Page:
There is no doubt that the author of The Etched City has created an interesting world. Or that the author is an excellent descriptive writer. But this book lacks any coherent story. The main characters are, for the most part, passive and don't seem to have any specific goals. There is no antagonist, no conflict and no action and reaction on the part of the characters. They simply exist. And have long pointless conversations.

This book reads more like a travel guide with description of the setting
...more
Slap Happy
Apr 06, 2011 Slap Happy rated it really liked it  ·  review of another edition
K.J. Bishop's The Etched City fits into the fantasy genre due to its elements of the fantastic (of course!) and emphasis on world building, but has more in common with other modern fantasists like China Mieville, Jeff Vandermeer, and other authors who are included in the New Weird circle than traditional fantasists. And it is a delicious novel. It is about metamorphosis and the gravity some individuals possess that can slowly draw another into their orbit, exerting a force which reshapes them in ...more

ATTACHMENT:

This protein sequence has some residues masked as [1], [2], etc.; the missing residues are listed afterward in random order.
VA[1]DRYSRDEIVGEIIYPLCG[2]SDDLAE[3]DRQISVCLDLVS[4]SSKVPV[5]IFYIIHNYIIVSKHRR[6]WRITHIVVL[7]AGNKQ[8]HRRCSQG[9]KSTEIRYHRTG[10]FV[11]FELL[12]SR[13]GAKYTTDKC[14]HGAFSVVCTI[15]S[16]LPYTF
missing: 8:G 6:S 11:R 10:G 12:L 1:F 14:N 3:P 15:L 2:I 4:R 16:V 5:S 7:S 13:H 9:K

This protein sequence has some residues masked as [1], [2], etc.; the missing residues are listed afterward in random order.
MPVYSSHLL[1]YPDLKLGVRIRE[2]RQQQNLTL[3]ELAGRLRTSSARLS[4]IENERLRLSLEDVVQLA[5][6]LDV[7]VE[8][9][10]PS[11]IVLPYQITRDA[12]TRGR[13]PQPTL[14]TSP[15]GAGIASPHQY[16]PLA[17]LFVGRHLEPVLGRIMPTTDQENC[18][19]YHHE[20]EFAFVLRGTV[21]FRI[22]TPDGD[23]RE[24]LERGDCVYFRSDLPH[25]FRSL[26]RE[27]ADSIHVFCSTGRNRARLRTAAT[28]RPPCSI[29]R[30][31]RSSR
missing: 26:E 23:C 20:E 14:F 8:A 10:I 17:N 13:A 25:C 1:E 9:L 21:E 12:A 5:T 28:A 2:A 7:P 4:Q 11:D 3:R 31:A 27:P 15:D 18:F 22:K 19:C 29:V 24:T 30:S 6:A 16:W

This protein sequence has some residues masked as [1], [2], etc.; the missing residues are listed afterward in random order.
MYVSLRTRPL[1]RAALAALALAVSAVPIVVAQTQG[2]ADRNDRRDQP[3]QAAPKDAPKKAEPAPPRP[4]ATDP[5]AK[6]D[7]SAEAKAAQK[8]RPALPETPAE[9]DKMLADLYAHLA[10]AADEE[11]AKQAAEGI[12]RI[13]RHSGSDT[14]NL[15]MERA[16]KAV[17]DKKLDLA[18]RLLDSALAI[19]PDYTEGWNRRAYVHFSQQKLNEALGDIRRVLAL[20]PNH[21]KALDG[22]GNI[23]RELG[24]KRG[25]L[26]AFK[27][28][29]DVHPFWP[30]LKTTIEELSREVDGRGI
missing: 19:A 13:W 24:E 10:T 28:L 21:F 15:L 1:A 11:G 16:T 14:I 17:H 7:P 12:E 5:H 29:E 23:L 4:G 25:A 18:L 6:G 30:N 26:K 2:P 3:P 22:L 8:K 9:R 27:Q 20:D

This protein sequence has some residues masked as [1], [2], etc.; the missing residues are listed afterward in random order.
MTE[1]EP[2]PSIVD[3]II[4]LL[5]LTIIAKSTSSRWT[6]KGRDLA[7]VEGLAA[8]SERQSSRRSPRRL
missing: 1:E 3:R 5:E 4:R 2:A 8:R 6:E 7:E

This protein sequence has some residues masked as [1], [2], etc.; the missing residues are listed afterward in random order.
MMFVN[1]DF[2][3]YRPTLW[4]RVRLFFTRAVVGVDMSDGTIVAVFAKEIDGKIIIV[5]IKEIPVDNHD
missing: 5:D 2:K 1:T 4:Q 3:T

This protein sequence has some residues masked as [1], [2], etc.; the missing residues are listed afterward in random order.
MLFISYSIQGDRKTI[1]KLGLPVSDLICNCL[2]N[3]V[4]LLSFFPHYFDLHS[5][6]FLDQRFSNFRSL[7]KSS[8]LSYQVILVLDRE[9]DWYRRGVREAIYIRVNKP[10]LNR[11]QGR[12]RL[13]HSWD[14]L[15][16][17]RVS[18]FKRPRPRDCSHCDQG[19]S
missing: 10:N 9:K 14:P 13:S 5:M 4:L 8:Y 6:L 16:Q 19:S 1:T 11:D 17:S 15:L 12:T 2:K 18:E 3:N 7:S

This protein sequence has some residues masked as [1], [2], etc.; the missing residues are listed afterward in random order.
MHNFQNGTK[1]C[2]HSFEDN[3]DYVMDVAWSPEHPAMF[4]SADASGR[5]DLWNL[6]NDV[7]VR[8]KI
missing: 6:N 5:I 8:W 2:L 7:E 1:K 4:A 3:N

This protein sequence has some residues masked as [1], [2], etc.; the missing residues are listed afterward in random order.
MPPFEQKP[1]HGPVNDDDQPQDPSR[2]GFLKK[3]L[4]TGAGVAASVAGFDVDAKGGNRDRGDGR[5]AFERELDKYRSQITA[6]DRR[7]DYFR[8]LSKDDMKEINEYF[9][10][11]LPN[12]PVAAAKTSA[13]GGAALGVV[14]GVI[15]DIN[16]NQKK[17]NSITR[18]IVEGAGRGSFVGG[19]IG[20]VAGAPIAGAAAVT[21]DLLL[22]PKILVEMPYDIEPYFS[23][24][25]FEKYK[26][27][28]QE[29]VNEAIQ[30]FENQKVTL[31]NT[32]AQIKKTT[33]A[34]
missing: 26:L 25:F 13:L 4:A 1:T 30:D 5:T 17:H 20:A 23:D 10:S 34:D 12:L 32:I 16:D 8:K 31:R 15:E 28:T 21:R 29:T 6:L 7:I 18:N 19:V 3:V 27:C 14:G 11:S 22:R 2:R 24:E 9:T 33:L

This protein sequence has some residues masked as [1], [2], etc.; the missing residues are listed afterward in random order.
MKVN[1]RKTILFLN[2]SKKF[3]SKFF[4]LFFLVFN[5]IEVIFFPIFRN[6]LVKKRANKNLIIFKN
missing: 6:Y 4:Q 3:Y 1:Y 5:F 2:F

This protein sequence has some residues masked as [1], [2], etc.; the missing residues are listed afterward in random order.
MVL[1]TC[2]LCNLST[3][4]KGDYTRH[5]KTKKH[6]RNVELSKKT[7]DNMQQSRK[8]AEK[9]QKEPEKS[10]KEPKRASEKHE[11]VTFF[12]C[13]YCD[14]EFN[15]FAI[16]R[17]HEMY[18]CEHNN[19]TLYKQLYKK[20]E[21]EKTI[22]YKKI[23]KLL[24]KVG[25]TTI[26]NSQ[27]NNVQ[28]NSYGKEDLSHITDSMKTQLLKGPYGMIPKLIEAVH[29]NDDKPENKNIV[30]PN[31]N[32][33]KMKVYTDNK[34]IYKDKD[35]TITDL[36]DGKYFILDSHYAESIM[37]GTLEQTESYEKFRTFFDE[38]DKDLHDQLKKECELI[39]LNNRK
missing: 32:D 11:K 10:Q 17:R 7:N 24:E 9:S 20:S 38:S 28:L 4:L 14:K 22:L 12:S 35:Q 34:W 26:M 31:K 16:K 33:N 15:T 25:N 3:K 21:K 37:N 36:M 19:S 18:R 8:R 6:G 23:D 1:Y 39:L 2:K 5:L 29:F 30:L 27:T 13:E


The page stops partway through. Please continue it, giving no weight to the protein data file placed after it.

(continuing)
Lanie
Mar 03, 2016 Lanie rated it really liked it
The Etched City is a beautifully surreal book, In it we follow two world weary adventurers as they move through a dreamscape of bizarre characters and inexplicable events.
The barren Copper Country and the lush city of Ashamoil are brought to life by vivid prose. The two main characters are sometimes painfully real while remaining essentially enigmatic. The plot meanders down a strange and discursive path to something that, in the end, approaches a resolution.

This is is a book that seems to have
...more
Xdyj
Jul 28, 2012 Xdyj rated it really liked it  ·  review of another edition
Shelves: o, poc, fa, sfhf_challenge, rtw